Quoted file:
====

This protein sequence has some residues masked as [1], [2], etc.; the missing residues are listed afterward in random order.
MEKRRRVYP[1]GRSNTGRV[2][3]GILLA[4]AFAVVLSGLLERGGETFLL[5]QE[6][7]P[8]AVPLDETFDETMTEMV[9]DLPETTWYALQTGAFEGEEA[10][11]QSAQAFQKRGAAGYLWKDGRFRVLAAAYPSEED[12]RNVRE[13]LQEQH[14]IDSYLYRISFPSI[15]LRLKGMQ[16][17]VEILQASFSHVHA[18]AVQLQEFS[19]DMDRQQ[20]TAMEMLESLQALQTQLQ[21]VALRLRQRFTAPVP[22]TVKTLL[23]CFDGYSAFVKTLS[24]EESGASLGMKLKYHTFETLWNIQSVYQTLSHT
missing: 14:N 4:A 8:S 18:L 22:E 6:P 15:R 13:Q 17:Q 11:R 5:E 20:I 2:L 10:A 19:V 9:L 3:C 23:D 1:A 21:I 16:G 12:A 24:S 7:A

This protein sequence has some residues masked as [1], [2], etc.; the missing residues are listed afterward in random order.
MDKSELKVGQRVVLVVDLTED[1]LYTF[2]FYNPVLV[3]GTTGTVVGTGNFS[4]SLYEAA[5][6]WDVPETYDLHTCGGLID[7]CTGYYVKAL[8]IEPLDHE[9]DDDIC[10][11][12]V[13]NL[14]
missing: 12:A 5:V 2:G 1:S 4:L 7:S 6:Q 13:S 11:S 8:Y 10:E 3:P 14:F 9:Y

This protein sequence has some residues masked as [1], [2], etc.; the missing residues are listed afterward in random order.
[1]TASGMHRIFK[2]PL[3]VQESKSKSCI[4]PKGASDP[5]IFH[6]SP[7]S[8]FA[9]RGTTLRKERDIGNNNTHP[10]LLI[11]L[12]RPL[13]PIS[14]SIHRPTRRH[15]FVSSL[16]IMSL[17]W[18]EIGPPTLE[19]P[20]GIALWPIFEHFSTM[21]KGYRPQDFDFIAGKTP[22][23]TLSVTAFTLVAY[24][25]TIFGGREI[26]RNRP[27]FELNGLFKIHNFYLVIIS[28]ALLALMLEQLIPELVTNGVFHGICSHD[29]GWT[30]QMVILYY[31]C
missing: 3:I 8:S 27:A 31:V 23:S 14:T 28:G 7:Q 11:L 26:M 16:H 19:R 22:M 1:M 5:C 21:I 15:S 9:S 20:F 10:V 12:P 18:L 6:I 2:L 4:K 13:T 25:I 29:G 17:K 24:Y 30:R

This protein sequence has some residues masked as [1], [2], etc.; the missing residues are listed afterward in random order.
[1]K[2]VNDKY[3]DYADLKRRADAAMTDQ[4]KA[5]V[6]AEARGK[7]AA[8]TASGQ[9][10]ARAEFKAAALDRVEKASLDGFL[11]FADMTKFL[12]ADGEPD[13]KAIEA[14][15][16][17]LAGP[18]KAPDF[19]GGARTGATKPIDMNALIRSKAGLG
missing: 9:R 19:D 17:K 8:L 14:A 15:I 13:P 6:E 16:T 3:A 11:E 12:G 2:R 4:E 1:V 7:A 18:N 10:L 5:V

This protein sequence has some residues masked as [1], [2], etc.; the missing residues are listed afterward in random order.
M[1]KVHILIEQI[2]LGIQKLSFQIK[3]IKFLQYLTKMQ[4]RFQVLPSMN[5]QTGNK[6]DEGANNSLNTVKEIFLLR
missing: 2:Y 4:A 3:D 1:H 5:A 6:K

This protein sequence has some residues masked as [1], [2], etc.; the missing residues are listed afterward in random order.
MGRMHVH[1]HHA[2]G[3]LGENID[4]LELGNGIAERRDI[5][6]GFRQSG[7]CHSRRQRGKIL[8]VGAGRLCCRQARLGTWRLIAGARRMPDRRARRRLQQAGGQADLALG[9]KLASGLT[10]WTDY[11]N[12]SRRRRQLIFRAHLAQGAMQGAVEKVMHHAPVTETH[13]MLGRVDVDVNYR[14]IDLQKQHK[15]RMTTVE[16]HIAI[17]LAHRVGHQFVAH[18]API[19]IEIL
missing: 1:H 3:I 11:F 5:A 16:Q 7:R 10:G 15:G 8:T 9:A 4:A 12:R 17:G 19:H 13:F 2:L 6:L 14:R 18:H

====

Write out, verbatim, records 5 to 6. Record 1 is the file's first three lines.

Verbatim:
This protein sequence has some residues masked as [1], [2], etc.; the missing residues are listed afterward in random order.
M[1]KVHILIEQI[2]LGIQKLSFQIK[3]IKFLQYLTKMQ[4]RFQVLPSMN[5]QTGNK[6]DEGANNSLNTVKEIFLLR
missing: 2:Y 4:A 3:D 1:H 5:A 6:K

This protein sequence has some residues masked as [1], [2], etc.; the missing residues are listed afterward in random order.
MGRMHVH[1]HHA[2]G[3]LGENID[4]LELGNGIAERRDI[5][6]GFRQSG[7]CHSRRQRGKIL[8]VGAGRLCCRQARLGTWRLIAGARRMPDRRARRRLQQAGGQADLALG[9]KLASGLT[10]WTDY[11]N[12]SRRRRQLIFRAHLAQGAMQGAVEKVMHHAPVTETH[13]MLGRVDVDVNYR[14]IDLQKQHK[15]RMTTVE[16]HIAI[17]LAHRVGHQFVAH[18]API[19]IEIL
missing: 1:H 3:I 11:F 5:A 16:Q 7:R 10:G 15:G 8:T 9:A 4:A 12:R 17:G 19:H 13:F 2:L 6:L 14:R 18:H